Article IX –  Authentication

Although generally used less than other articles of the rules of evidence, Article IX has some important applications. The general rule for authentication is that there must be evidence sufficient to support a finding that the matter in question is what its proponent claims. For example, medical records, phone records, and corporate records need to be authenticated before they are admissible. Also, photos, surveillance video, audio recordings, and other similar items must also be authenticated under this article.

Most civil trials will involve photos of some sort. The rule to remember with photos is merely that the witness must establish that the photograph is a true and accurate representation of what it is meant to portray. Simply asking the witness a question such as “Is Exhibit A a true and accurate depiction of the intersection as it appeared on that day?” is generally sufficient.

With respect to audio and video recordings, generally speaking, there has to be an identification of the voices; the evidence must be admissible on its own merits; and the tape recording must be reasonably clear for the trier of fact to be able to understand the substance of the conversation. Brief portions that become inaudible due to static interference and background noise, but which do not affect the underlying testimony may not be sufficient to exclude the evidence. See, Kidd v. State, 738 N.E.2d 1039 (Ind. 2000).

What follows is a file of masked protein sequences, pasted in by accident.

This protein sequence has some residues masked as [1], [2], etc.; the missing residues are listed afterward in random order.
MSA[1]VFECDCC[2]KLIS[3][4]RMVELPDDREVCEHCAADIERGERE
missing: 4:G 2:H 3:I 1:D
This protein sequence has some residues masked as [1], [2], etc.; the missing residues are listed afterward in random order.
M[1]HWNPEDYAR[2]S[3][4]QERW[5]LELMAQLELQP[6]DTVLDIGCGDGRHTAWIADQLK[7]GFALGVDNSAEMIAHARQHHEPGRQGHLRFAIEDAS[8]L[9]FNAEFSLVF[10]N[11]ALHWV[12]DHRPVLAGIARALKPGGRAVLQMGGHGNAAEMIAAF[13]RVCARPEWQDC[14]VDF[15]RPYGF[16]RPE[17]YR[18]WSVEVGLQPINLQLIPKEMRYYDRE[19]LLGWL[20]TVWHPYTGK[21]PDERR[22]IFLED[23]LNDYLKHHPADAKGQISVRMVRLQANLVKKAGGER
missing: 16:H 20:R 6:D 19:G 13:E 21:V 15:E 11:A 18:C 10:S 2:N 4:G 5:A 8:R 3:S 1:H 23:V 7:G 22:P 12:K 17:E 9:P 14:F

Authentication will become increasingly important in the age of emails, text messages, and computer imaging. Authentication is crucial due to the relative ease with which these types of records can be created, altered, or manipulated. See, Zitter, Authentication of Electronically Stored Evidence, Including Text Messages and E-mail, 34 ALR 6th 253 (2008).